Replicative cellular senescence is a phenomenon of irreversible growth arrest triggered by the accumulation of a discrete number of cell divisions. The vast majority of normal cell types from all vertebrate species display this response. It is becoming increasingly evident that what has classically been described as cellular senescence is a collection of interrelated states that can be triggered by distinct intrinsic and extrinsic stimuli. We have found that when normal human diploid fibroblasts are subcultured into replicative exhaustion, three ? essentially independent processes can take place, each of which is sufficient to establish a senescent growth arrest state. The first pathway is initiated by telomere shortening. The second pathway is initiated by an unknown, spontaneous and stochastic process that leads to the upregulation of the cyclin-dependent kinase inhibitor p16 n K4A.The third pathway is initiated by mitochondrial damage leading to the production of sufficient oxidative stress to activate the p53 tumor suppressor protein. We have developed an in vitro cell based model system that allows us to selectively track and study senescent cells in unperturbed cultures, and to prepare homogeneous populations of cells that have activated a single senescence pathway.
Aim 1 will examine the role of p53 and upstream effectors in telomere-initiated senescence. Posttranslational modifications of p53 and the activation status of signaling pathways upstream of p53 will be studied.
Aim 2 will seek to discover what causes the spontaneous, age-dependent upregulation of pl6. Effectors implicated in regulating the p 16 gene will be examined, pharmacological methods will be used to probe cytoplasmic kinase cascades, and the physiological state elicited by the p16 pathway will be explored by microarray expression profiling.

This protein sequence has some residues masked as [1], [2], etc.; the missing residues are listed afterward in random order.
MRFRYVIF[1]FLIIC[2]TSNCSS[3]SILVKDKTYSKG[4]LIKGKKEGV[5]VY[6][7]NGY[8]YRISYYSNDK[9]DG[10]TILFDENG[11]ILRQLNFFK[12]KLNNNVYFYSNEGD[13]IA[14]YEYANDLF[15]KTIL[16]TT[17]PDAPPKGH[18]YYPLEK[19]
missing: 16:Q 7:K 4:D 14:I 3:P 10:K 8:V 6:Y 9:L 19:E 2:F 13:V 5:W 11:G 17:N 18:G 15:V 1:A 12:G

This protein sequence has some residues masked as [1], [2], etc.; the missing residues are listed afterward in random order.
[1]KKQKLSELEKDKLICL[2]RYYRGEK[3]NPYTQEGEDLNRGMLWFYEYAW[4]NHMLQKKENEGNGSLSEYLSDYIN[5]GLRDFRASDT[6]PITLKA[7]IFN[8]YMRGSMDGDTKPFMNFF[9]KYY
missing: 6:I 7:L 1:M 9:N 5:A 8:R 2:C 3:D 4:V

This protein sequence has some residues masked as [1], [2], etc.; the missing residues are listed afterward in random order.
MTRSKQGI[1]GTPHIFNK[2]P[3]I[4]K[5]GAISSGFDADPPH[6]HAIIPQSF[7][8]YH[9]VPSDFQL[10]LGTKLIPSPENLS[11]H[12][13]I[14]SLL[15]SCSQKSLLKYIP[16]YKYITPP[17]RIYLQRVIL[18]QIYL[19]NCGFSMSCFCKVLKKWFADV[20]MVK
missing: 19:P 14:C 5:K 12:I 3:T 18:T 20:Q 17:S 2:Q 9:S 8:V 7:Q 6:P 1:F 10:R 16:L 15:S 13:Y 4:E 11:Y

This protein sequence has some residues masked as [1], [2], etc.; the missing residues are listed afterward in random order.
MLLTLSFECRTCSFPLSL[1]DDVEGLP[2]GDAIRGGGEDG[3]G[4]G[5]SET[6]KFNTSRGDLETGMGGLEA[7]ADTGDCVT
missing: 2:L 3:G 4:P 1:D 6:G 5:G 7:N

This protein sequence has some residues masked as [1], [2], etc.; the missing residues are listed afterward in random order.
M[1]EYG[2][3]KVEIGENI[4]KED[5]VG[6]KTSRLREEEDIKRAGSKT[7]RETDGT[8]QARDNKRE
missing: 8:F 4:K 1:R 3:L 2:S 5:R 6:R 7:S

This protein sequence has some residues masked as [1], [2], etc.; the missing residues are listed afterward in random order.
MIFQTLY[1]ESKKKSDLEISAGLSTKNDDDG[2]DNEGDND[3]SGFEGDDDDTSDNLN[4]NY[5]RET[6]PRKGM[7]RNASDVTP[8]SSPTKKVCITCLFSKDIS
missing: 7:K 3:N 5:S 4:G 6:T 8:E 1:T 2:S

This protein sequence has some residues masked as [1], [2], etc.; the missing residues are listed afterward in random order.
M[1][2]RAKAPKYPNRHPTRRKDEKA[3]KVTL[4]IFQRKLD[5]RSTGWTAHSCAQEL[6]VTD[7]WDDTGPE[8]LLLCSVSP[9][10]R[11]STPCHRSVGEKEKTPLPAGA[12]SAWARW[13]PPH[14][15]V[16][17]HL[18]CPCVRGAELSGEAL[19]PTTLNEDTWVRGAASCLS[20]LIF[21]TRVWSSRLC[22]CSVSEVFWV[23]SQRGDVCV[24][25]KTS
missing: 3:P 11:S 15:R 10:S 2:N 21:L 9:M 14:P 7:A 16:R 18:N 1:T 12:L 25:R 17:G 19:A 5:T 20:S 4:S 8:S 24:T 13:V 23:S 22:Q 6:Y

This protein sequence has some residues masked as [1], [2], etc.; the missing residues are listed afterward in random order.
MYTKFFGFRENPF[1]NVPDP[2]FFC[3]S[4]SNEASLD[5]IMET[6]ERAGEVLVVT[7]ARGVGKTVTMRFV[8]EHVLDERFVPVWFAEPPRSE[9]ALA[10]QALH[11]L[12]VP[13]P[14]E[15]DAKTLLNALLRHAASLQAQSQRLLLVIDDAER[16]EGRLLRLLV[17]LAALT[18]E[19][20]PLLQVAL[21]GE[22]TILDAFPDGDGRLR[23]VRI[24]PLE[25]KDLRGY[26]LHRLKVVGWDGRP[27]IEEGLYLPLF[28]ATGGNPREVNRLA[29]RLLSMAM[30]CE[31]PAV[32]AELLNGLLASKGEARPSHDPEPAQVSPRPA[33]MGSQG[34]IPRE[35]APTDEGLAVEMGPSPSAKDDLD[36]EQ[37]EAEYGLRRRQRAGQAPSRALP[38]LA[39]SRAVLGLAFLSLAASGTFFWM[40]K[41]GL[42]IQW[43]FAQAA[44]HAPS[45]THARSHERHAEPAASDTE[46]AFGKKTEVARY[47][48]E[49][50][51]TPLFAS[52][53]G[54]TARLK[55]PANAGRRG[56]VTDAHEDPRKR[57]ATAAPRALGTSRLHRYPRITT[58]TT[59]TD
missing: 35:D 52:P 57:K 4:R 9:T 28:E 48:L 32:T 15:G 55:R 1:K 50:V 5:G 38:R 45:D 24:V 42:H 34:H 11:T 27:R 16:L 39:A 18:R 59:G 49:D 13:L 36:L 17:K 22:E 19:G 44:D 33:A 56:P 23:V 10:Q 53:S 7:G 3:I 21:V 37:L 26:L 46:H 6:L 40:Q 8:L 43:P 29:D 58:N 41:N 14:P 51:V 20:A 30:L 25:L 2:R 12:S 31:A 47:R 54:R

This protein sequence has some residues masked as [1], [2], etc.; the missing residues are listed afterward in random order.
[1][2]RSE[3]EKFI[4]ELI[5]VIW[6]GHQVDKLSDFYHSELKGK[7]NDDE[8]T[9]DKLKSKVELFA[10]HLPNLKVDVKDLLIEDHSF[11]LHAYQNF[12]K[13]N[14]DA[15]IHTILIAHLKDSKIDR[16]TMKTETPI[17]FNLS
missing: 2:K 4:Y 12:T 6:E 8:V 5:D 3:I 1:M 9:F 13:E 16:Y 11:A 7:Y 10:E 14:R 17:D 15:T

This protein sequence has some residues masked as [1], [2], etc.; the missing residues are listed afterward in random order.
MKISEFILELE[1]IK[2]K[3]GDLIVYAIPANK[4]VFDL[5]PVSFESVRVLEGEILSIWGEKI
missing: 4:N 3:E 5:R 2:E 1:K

Aim 3 will investigate the causes and consequences of spontaneous upregulation of reactive oxygen species (ROS). The functional relationships between the ROS, p 16 and telomere pathways will be examined, and the effect of the IGF signaling pathway implicated in organismal aging on the pathways of cellular senescence will be studied. In all cases, reverse-genetic interventions utilizing dominant and constitutively active proteins as well as siRNA-mediated ablation will be used to probe the transmission of the senescence signals. Interventions will be sought to elicit senescence responses in naive cells, to prevent a natural senescence response caused by replicative exhaustion, and to reverse an established senescent state. Studies described in this proposal will give us a better understanding of cellular senescence processes, and will begin to shed light on the roles of cellular senescence in organismal aging. ? ?

National Institute of Health (NIH)
National Institute on Aging (NIA)
Research Project (R01)
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Special Emphasis Panel (ZRG1-DEV-2 (03))
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Sierra, Felipe
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Brown University
Schools of Medicine
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